Last week, 10 of us here at BP Wrigleyville answered the question, “Who or what is the harbinger of Cubs’ offensive success?” Basically, we all honed in on a specific player, explained why he needs to start hitting the damn ball, and how, if he does, the rest of the offense is sure to follow. It was a fun exercise that highlighted the Cubs’ general offensive futility thus far. To wit, the Cubs have hit .240/.317/.376, good for a .261 TAv that is tied for 15th in the majors and ninth in the National League.
An apparent Beer List trend was the need for the Cubs, as a whole, to tap into their slumbering power. That .376 slugging percentage is, amazingly, the fifth-worst mark in the majors, ahead of only the Braves, Mets, Marlins, and Padres. The team has hit 100 homers, 16th in the majors, and their ISO is .136, good for 22nd. On a team featuring the big bats of Anthony Rizzo, Kris Bryant, Jorge Soler, and (recently) Kyle Schwarber, these numbers are actually a little shocking. The Cubs’ current profile as “Starting Pitching Juggernaut with Great On-Base Skills and Middling Power” is a far cry from general preseason expectations, which landed closer to “They’ll Score Runs Because of OBP and Homers but, about that Pitching…” So, why have the Cubs seemingly underperformed in the power department?
To approximate the Cubs’ power struggles, we can turn to PECOTA’s preseason slugging projections and compare the Cubs’ key contributors’ expected slugging versus their actual slugging.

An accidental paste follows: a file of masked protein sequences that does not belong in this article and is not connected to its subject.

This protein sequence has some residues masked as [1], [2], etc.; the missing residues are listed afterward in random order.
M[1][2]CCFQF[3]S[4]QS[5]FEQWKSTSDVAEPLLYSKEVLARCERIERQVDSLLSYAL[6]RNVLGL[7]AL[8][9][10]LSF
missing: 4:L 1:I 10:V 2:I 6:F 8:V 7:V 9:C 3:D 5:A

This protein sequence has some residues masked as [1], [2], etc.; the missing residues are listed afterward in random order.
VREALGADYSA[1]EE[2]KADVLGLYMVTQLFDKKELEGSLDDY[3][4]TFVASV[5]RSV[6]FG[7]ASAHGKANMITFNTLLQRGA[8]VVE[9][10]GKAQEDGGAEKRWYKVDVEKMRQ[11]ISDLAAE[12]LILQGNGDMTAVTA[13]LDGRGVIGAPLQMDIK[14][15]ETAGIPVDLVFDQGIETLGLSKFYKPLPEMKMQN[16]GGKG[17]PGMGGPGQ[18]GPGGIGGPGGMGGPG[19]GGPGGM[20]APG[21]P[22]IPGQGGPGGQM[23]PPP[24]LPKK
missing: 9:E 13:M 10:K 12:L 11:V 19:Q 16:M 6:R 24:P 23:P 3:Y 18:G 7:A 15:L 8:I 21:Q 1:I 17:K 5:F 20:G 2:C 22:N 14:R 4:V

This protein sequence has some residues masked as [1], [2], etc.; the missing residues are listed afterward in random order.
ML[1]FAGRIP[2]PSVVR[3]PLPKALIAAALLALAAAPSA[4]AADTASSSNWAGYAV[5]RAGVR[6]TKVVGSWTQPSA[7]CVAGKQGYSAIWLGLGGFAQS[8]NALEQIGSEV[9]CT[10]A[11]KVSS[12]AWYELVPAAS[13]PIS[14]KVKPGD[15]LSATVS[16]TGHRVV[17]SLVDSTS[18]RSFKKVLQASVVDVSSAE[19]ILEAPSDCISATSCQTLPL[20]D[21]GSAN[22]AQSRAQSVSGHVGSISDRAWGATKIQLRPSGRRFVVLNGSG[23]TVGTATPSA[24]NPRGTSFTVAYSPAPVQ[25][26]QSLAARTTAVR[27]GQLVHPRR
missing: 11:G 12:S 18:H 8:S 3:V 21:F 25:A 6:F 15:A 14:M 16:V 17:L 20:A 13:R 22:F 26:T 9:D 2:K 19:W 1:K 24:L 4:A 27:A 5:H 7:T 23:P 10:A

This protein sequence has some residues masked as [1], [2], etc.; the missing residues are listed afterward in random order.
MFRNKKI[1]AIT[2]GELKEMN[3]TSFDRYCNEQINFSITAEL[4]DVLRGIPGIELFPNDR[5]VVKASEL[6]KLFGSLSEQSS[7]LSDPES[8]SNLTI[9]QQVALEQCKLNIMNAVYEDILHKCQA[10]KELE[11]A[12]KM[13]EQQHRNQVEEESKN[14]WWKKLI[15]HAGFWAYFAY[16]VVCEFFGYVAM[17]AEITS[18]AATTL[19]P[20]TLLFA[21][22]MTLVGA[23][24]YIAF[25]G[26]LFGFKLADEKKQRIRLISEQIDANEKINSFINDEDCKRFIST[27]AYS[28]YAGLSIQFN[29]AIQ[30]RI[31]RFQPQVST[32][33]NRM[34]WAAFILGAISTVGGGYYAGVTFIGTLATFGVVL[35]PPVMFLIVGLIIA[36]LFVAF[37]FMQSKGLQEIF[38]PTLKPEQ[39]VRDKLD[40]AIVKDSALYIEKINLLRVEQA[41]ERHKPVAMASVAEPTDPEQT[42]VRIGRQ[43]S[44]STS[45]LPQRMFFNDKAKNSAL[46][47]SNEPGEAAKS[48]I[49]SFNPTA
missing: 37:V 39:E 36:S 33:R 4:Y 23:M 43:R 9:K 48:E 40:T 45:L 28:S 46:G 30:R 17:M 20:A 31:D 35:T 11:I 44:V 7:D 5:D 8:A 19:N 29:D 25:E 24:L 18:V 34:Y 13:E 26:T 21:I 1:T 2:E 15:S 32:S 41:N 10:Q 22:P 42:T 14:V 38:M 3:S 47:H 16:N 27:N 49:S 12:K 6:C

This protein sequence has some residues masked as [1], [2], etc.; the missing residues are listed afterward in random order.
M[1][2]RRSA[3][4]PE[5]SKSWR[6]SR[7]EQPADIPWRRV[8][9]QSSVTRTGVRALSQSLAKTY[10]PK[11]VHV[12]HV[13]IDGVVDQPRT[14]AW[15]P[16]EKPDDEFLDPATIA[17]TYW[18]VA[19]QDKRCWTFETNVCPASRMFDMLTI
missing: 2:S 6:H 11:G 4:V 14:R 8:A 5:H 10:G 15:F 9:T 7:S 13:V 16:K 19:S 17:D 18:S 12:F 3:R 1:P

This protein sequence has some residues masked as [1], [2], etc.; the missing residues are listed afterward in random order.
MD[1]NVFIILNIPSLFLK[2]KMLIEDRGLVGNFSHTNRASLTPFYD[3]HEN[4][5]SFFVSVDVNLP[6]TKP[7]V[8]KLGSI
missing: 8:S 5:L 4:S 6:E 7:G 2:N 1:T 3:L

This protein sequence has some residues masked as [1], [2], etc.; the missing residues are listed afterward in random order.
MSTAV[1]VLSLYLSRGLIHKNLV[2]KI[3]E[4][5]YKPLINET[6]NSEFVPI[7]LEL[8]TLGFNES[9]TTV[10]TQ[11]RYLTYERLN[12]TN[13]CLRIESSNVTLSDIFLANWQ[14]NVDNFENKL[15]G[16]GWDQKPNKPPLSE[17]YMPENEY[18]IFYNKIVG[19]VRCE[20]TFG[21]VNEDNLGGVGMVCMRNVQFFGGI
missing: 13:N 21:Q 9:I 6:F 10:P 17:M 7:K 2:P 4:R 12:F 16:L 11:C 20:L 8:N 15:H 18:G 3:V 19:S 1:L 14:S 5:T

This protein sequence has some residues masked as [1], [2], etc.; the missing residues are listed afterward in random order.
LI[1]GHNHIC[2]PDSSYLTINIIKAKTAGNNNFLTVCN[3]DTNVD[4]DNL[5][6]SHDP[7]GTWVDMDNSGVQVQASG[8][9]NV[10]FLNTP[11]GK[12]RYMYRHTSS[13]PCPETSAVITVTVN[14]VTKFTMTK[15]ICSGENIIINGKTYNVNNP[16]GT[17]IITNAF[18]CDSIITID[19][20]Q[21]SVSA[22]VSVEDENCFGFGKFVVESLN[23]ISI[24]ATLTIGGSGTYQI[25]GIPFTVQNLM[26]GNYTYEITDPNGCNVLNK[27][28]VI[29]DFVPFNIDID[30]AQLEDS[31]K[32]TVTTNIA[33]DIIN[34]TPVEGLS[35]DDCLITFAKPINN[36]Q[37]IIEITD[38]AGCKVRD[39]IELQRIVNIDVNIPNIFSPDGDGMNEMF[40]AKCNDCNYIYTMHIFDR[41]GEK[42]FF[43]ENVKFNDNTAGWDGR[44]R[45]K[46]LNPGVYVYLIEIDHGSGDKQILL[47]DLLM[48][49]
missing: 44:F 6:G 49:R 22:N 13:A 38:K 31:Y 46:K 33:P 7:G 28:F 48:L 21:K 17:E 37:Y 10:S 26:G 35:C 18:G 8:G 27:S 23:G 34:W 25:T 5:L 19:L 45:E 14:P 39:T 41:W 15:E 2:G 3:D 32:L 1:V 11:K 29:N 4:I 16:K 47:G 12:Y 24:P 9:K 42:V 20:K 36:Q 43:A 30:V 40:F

One can see that the power expected from a few of the Cubs’ youngest hitters hasn’t quite shown up in games the way we expected. Bryant sports a .441 slugging percentage and a “paltry” 15 home runs, clearly not bad totals, but a few shades shy of most preseason projections that pegged him for 30-plus on the year. Similarly, Soler has managed a meager five homers and a .386 slugging percentage. Those five homers match his total from last season, which he reached in over 200 fewer plate appearances. Those totals from the Cubs’ current five and six hitters will likely improve as Bryant adjusts to the low strike and Soler turns his high line-drive percentage (29.9 percent, the highest of any player with at least 300 plate appearances) into laser home runs, but neither is necessary for the Cubs’ power numbers as a whole to turn around. Overall, Bryant, Soler, and Starlin Castro are significantly undershooting their projected slugging percentage.
As a corollary to power scuffles from those key hitters, Addison Russell and Kyle Schwarber are getting many more at-bats in 2015 than predicted. Both call-ups were mild surprises necessitated by injuries, and expectations for their overall production should be tempered by their near-skipping of Triple-A. While Schwarber has lit up major-league pitchers for a .341/.429/.604 line, his slugging percentage propelled by six homers, Russell has understandably struggled at the plate for a majority of the season. His overall .240/.302/.368 line is actually the result of a better post-All-Star break performance in which he’s posted a 102 wRC+, but his ISO has remained static over his best stretch, at .128 both before and after the break. Russell has garnered 351 plate appearances so far, totaling seven home runs.